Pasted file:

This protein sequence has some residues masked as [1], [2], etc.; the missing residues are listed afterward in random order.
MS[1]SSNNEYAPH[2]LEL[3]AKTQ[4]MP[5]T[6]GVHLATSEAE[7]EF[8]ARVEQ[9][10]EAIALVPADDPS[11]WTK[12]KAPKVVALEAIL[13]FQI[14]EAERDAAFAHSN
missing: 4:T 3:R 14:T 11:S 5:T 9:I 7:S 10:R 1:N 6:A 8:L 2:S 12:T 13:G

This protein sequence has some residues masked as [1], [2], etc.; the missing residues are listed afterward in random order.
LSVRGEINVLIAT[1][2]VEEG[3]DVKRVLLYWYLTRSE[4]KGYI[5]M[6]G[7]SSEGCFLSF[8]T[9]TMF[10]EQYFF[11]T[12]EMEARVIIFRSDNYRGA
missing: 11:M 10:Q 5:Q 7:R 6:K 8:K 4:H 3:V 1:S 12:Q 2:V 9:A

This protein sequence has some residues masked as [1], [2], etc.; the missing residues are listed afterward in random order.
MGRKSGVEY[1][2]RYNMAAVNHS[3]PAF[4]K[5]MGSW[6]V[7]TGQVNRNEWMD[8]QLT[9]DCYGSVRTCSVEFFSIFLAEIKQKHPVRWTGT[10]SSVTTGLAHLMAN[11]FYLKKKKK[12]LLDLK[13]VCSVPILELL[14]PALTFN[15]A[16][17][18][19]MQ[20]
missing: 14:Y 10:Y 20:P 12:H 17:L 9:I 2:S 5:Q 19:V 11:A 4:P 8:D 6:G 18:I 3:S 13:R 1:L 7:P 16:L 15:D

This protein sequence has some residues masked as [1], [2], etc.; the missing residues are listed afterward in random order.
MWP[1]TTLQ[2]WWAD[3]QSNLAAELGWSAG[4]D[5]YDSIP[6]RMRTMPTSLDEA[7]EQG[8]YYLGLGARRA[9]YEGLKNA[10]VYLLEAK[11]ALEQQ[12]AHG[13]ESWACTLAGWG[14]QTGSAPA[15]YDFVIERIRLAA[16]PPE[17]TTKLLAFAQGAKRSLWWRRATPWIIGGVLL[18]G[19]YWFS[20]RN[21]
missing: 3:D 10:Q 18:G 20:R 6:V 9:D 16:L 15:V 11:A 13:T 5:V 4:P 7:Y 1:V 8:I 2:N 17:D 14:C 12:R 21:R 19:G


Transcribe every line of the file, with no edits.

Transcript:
This protein sequence has some residues masked as [1], [2], etc.; the missing residues are listed afterward in random order.
MS[1]SSNNEYAPH[2]LEL[3]AKTQ[4]MP[5]T[6]GVHLATSEAE[7]EF[8]ARVEQ[9][10]EAIALVPADDPS[11]WTK[12]KAPKVVALEAIL[13]FQI[14]EAERDAAFAHSN
missing: 4:T 3:R 14:T 11:S 5:T 9:I 7:S 10:R 1:N 6:A 8:L 2:S 12:T 13:G

This protein sequence has some residues masked as [1], [2], etc.; the missing residues are listed afterward in random order.
LSVRGEINVLIAT[1][2]VEEG[3]DVKRVLLYWYLTRSE[4]KGYI[5]M[6]G[7]SSEGCFLSF[8]T[9]TMF[10]EQYFF[11]T[12]EMEARVIIFRSDNYRGA
missing: 11:M 10:Q 5:Q 7:R 6:K 8:K 4:H 3:V 1:S 12:Q 2:V 9:A

This protein sequence has some residues masked as [1], [2], etc.; the missing residues are listed afterward in random order.
MGRKSGVEY[1][2]RYNMAAVNHS[3]PAF[4]K[5]MGSW[6]V[7]TGQVNRNEWMD[8]QLT[9]DCYGSVRTCSVEFFSIFLAEIKQKHPVRWTGT[10]SSVTTGLAHLMAN[11]FYLKKKKK[12]LLDLK[13]VCSVPILELL[14]PALTFN[15]A[16][17][18][19]MQ[20]
missing: 14:Y 10:Y 20:P 12:H 17:L 9:I 2:S 5:Q 19:V 11:A 4:P 8:D 6:G 18:I 3:S 13:R 1:L 7:P 16:L 15:D

This protein sequence has some residues masked as [1], [2], etc.; the missing residues are listed afterward in random order.
MWP[1]TTLQ[2]WWAD[3]QSNLAAELGWSAG[4]D[5]YDSIP[6]RMRTMPTSLDEA[7]EQG[8]YYLGLGARRA[9]YEGLKNA[10]VYLLEAK[11]ALEQQ[12]AHG[13]ESWACTLAGWG[14]QTGSAPA[15]YDFVIERIRLAA[16]PPE[17]TTKLLAFAQGAKRSLWWRRATPWIIGGVLL[18]G[19]YWFS[20]RN[21]
missing: 3:D 10:Q 18:G 20:R 6:V 9:D 16:L 15:V 11:A 13:T 5:V 4:P 7:Y 1:V 8:I 2:N 17:D 14:C 12:R 21:R 19:G